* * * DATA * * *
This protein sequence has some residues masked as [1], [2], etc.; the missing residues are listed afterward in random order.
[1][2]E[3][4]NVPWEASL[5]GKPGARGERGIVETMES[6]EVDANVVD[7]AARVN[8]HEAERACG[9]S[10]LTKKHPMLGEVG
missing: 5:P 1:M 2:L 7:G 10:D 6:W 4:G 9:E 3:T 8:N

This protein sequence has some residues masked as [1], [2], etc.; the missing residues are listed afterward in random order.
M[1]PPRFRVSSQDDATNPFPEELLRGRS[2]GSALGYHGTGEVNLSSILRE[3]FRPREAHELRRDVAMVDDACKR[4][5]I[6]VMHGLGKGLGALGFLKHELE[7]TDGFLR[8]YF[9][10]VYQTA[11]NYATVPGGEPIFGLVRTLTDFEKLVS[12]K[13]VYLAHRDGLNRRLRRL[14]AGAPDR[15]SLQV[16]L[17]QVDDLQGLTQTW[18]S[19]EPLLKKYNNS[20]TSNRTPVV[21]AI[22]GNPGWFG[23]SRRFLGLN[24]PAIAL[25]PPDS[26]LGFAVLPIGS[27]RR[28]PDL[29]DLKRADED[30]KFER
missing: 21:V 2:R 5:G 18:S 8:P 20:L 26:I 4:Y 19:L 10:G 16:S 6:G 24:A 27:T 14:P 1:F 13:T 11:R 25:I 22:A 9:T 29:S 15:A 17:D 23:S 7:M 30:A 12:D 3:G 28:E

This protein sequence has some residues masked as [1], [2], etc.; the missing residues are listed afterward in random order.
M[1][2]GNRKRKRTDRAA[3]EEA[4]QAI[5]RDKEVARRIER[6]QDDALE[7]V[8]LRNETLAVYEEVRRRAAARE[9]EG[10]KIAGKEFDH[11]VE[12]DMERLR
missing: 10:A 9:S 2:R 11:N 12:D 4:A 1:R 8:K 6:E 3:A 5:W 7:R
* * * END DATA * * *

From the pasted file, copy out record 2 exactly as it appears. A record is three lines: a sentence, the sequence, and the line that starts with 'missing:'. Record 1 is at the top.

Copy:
This protein sequence has some residues masked as [1], [2], etc.; the missing residues are listed afterward in random order.
M[1]PPRFRVSSQDDATNPFPEELLRGRS[2]GSALGYHGTGEVNLSSILRE[3]FRPREAHELRRDVAMVDDACKR[4][5]I[6]VMHGLGKGLGALGFLKHELE[7]TDGFLR[8]YF[9][10]VYQTA[11]NYATVPGGEPIFGLVRTLTDFEKLVS[12]K[13]VYLAHRDGLNRRLRRL[14]AGAPDR[15]SLQV[16]L[17]QVDDLQGLTQTW[18]S[19]EPLLKKYNNS[20]TSNRTPVV[21]AI[22]GNPGWFG[23]SRRFLGLN[24]PAIAL[25]PPDS[26]LGFAVLPIGS[27]RR[28]PDL[29]DLKRADED[30]KFER
missing: 21:V 2:R 5:G 18:S 8:P 20:L 26:I 4:Y 19:L 10:G 16:S 6:G 24:A 27:T 14:P 1:F 13:T 11:R 25:I 22:A 9:T 29:S 15:A 17:D 23:S 7:M 30:A 12:D 3:G 28:E